Old PhotographsWindsor

Red Robin Follow-up

A few weeks ago we took a look at 331 Ouellette which was once home the Red Robin Store.

The photo above appeared in the Gladstone-White Book “A Moment in Time”, so it likely came from either the Windsor Archives or the Museum, as most of his uncredited photos did… However like the train station interior the other day it looks like it is the same photo that ran in the newspaper the day after the opening of the store.

The store opened to the puiblic Thursday, September 1, 1949. The building is a renovation of an earlier 1920’s era building. The store was started in 1936, a few buildings north on Ouellette by Samuel Schwartz. At the time of the re-opening at the new location in 1949 it was the largest Women’s and Children’s store in the city.

There was a basement annex, which acted as a bargain section, selling old stock, etc… This spread through the entire basement, and the basement of the neighbouring Paramount Building.

A photo of the interior of shop ran in the September 2, 1949 issue of the Windsor Daily Star.

    The new Red Robin Store, 331 Ouellette Avenue, with three air-conditioned floors, is the largest in Windsor devoted exclusively to women’s and children’s wearing apparel. It has been designed with every thought and consideration given to the comfort and pleasure of its patrons. Interior decoration varies on each floor and department, presenting a distinctive atmosphere. The modern building front of the store is composed of enameled steel backed with concrete and is the last word in commercial building construction. The top picture shows an interior view of the ground floor.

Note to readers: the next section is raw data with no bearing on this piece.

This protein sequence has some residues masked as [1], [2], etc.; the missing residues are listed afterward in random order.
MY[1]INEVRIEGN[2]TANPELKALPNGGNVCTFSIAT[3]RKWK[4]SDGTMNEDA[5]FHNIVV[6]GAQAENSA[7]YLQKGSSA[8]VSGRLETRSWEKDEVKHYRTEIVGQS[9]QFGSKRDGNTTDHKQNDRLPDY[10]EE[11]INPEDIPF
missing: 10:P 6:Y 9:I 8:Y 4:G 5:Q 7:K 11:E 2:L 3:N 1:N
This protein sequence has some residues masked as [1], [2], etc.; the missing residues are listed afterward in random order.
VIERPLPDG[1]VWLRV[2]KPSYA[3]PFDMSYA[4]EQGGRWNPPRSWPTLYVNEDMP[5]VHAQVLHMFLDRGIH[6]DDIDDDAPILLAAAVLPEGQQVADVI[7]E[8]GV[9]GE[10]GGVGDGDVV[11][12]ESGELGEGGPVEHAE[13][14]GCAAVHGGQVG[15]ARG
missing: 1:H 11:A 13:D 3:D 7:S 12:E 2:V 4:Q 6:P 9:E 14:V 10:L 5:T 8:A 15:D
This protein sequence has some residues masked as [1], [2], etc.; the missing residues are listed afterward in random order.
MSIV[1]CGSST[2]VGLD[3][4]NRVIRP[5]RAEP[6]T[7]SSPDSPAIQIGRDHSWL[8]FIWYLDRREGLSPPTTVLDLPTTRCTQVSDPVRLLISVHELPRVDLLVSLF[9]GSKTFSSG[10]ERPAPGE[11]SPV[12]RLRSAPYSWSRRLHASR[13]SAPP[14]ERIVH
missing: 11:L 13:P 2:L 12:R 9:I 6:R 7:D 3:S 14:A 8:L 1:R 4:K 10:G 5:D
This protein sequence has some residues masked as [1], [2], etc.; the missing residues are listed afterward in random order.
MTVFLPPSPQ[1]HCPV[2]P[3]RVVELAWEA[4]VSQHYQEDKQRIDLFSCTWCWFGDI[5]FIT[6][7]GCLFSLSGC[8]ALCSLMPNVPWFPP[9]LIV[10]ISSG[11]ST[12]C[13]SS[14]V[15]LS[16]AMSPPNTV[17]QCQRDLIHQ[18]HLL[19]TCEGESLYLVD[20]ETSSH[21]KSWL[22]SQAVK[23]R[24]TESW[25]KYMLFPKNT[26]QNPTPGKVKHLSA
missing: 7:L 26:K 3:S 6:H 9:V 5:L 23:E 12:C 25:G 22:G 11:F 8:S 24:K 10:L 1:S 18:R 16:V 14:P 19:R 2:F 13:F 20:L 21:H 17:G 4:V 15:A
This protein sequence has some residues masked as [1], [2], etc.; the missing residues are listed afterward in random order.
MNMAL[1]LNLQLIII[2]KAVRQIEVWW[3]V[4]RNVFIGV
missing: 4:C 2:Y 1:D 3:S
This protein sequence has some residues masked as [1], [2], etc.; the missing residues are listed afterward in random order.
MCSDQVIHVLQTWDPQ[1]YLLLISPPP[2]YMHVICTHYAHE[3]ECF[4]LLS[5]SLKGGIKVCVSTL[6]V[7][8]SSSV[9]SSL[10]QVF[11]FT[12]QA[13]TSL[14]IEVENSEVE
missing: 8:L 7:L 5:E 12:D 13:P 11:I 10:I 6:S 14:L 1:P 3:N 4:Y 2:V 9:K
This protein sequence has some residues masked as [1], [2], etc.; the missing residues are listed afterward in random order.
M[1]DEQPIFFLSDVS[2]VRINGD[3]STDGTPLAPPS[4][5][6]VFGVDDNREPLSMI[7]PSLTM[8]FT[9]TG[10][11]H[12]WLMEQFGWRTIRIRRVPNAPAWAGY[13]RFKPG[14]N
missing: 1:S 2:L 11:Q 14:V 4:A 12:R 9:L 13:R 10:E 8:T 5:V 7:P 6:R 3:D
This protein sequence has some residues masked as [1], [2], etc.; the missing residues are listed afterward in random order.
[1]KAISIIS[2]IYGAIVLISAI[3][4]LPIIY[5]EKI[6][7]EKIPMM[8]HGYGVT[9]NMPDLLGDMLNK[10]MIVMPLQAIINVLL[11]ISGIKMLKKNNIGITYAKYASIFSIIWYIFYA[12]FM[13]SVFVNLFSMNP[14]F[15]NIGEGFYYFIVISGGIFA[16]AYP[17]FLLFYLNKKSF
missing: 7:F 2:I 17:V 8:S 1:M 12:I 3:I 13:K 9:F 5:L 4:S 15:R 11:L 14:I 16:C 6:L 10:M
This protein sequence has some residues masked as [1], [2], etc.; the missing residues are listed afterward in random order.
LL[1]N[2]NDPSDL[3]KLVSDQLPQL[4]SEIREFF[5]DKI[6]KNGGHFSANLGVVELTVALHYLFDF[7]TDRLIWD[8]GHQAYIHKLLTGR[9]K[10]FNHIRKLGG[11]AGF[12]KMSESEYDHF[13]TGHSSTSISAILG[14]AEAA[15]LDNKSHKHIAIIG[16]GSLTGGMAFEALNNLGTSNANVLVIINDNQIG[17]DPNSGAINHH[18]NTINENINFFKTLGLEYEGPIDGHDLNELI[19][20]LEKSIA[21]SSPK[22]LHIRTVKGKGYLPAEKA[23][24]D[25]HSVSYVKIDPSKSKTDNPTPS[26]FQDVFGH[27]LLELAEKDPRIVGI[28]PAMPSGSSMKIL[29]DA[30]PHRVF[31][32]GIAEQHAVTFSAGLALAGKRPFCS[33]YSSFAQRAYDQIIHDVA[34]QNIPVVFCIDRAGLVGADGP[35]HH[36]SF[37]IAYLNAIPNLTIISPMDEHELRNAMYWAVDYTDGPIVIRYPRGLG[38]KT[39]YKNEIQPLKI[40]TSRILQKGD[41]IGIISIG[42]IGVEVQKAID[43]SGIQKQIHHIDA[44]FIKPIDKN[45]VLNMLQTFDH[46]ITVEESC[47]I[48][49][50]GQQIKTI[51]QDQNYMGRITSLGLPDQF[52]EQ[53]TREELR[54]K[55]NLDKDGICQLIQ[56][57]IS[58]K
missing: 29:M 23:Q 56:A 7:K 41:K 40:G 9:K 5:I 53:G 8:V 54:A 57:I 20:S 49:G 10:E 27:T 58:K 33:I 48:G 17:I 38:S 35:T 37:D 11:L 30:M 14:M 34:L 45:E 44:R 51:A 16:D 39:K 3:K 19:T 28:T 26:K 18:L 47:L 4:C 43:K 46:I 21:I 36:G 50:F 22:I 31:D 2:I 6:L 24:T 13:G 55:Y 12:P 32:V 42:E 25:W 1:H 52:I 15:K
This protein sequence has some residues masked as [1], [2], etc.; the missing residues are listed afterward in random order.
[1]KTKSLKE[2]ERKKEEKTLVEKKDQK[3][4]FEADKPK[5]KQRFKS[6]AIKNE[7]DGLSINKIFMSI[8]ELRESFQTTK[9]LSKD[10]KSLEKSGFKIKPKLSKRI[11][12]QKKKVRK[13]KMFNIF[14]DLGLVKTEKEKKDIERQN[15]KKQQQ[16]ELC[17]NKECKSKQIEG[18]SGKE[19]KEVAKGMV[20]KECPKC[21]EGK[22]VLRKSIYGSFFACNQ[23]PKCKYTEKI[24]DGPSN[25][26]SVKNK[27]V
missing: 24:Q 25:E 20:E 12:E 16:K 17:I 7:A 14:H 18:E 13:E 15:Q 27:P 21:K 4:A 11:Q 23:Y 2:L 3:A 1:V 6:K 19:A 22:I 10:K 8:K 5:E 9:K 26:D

The building front was designed by G.A. McElroy’s office, by an architect named Thomas I. Gemmell. This is the first reference I’ve ever come across with his name.


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